Vanguard Debunks a Widespread Myth about the Market


For at least the past two decades, we have been hearing about an approaching day of reckoning for the stock market prompted by retiring baby boomers selling their equities to fund their retirement needs. Recall that the baby boomers are defined as those born between 1946 and 1964, so they first started turning 65 in 2011, and they will continue turning 65 at a rate of about 8,000 per day. So when can we expect this massive demographically-inspired downturn to begin? A new whitepaper1 from Vanguard Research tells us not to hold our breath.

The first reason not to worry is that the boomer generation spans two decades and there is no logical reason for them to act in concert. Thus, if they were to engage in a large rotation out of equities, it is something that would occur gradually. Furthermore, even when boomers decide to dispose of their equities, they do not necessarily have to sell them, as they can gift them to loved ones or to charities (which may or may not sell them). Even if they do sell them, there is no reason to assume that they won’t find a willing buyer and thus have to accept a reduced price (more on that later).

The second reason centers on the share of total equity owned by boomers. As of 2010, it was about 47%, according to the Federal Reserve’s Survey of Consumer Finances.2 What is so interesting about this number is that it is almost the identical percentage that was owned by the generation prior to the boomers in 1992.  This means that we have already run this experiment, and while there were two substantial drops between 1992 and 2010, neither of them was attributable to retirees deciding that it was time to sell. Furthermore, over the whole period, the share of total equities held by that generation stayed essentially constant. Those who believe that the boomers are going to behave differently from the World War 2 generation offer no explanation as to why.

The third reason we should not expect an enormous sell-off of equities is that most of the equities held by the boomers is concentrated among relatively few of them. Specifically, the top 10% hold 88% of all the equities owned by the boomers, according to the same Federal Reserve Survey of Consumer Finances. Many boomers have sound financial reasons to hold on to their equities such as gaining a long-term hedge against both inflation and longevity risk. Again, there is no compelling reason for them to suddenly become more risk- averse compared to their predecessors at the same age.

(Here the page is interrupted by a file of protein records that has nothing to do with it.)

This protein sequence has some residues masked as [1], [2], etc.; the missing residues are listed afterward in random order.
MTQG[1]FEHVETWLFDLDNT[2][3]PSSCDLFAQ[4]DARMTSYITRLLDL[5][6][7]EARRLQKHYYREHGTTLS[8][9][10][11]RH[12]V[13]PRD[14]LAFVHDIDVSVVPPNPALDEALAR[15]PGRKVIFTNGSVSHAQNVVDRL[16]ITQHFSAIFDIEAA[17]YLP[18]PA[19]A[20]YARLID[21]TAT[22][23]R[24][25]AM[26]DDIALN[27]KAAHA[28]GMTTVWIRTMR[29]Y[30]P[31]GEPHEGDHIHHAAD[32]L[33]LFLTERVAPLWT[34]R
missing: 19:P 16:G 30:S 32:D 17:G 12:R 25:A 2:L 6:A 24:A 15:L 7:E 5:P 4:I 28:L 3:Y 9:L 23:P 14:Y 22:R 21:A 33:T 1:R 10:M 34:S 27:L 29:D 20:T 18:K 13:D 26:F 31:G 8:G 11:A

An important development that has occurred in the financial markets over the last two decades is globalization. The authors of the Vanguard whitepaper cite data from the World Bank and U.S. Bureau of Economic Analysis showing that foreign ownership of U.S. equities tripled from 7% in 1990 to 21% in 2012. Thus, if the boomers should decide to become net sellers of equities, there is now a large group of buyers to accommodate them.   

To put the icing on the cake, the authors conducted a 78-year study of the relationship between the percentage change in retirees and equity returns. They found no significant relationship. Demographics were found to explain less than 6% of the variation of equity returns. The whitepaper concludes that investors should avoid making drastic changes in their long-term strategic asset allocations based on speculation about how a generation might behave. We could not agree more. While the demographic and financial challenge posed by baby boomers taking Social Security and Medicare is substantial and will require careful political consideration sooner rather than later, it is not a factor that should affect anyone’s asset allocation.


1Wallick, Daniel W., Julieann Shanhan, and Christos Tasopoulos, 2013. Baby Boomers and Equity Returns: Will a Boom in Retirees Lead to a Bust in Equity Returns? Valley Forge, PA: The Vanguard Group.

2Survey of Consumer Finances, 2012. Federal Reserve Bulletin 98(2, June).